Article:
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Luxembourg: Personal Taxation

Income Tax

Income tax (Impot sur le Revenu or IR) is charged on nine types of income:

  1. Income from trade or business - business income
  2. Professional income
  3. Agricultural and forestry income
  4. Self-employment income
  5. Employment income
  6. Pensions and annuities
  7. Investment income
  8. Income from letting and leasing
  9. Other income (including capital gains)

There are many allowances, deductions and exemptions in the Luxembourg income tax regime, including child relief, child tax credit, extra-ordinary childrens abatement, mono-parental abatement, deductions for employment-related expenses, deductions for interest payments, deductions related to share purchase, exemptions for pay for unsocial hours worked, part exemptions on dividend income, etc etc. These are described in great detail in the legislation.

Income tax bands and rates depend on family status, and are progressive to 40% (plus a 7% unemployment fund surcharge). The surcharge rises to 9% for income above EUR150,000 for single taxpayers and EUR300,000 for married taxpayers.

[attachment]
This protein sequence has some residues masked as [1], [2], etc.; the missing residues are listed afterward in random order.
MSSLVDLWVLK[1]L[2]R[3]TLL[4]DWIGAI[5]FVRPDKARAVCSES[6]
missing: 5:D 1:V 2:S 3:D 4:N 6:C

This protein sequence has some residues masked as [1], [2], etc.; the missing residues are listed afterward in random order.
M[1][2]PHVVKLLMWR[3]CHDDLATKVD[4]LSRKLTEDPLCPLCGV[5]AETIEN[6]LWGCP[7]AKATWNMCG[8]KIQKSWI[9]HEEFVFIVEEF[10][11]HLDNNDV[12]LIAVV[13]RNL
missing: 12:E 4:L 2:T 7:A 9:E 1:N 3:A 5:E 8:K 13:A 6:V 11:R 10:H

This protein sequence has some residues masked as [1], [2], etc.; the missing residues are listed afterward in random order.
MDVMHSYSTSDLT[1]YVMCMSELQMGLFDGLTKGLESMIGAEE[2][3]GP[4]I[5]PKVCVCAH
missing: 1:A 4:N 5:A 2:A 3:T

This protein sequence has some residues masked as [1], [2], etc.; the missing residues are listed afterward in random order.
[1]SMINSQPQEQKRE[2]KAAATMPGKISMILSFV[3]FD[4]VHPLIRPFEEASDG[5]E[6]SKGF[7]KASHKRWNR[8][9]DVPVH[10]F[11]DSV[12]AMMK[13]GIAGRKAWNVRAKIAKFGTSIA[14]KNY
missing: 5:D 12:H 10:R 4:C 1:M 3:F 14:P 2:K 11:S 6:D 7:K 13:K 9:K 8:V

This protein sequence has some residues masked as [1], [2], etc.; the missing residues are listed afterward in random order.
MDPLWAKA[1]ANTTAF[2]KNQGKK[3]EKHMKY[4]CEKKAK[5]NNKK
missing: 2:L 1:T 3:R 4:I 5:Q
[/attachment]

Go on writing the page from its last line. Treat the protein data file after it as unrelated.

Dividends are normally taxed at source (via a withholding tax of 15%) and are added to total income, with an appropriate tax credit.

Employment income (number 5 above) is taxed at source through a monthly withholding tax applied by the employer, which additionally deals with social security contributions. All other types of income are declared on an annual tax return which is to be filed by 31st March of the year following the year being dealt with. Quarterly advance payments of tax are made on 10th of March, June, September and December, on the basis of one quarter of last year's actual tax bill.

See Double Taxation Treaties for details of the impact of treaties on the tax position of those foreign nationals covered by treaties.

In 2013, social security charges apply:

  • Health insurance, 3.05% each from employee and employer;
  • Pension insurance, 8% each from employee and employer;
  • Health at work 0.11% from employer;
  • Accident insurance, about 1.15% from the employer;
  • Unemployment insurance, 1.4% from the employee.

Additionally, employers must pay between 0.48% and 2.74% to finance the newly created mutual insurance institution.

Employees are required to pay a depedency contribution amounting to 1.4% of gross salary above EUR5,622.60. The contribution is not tax deductible.



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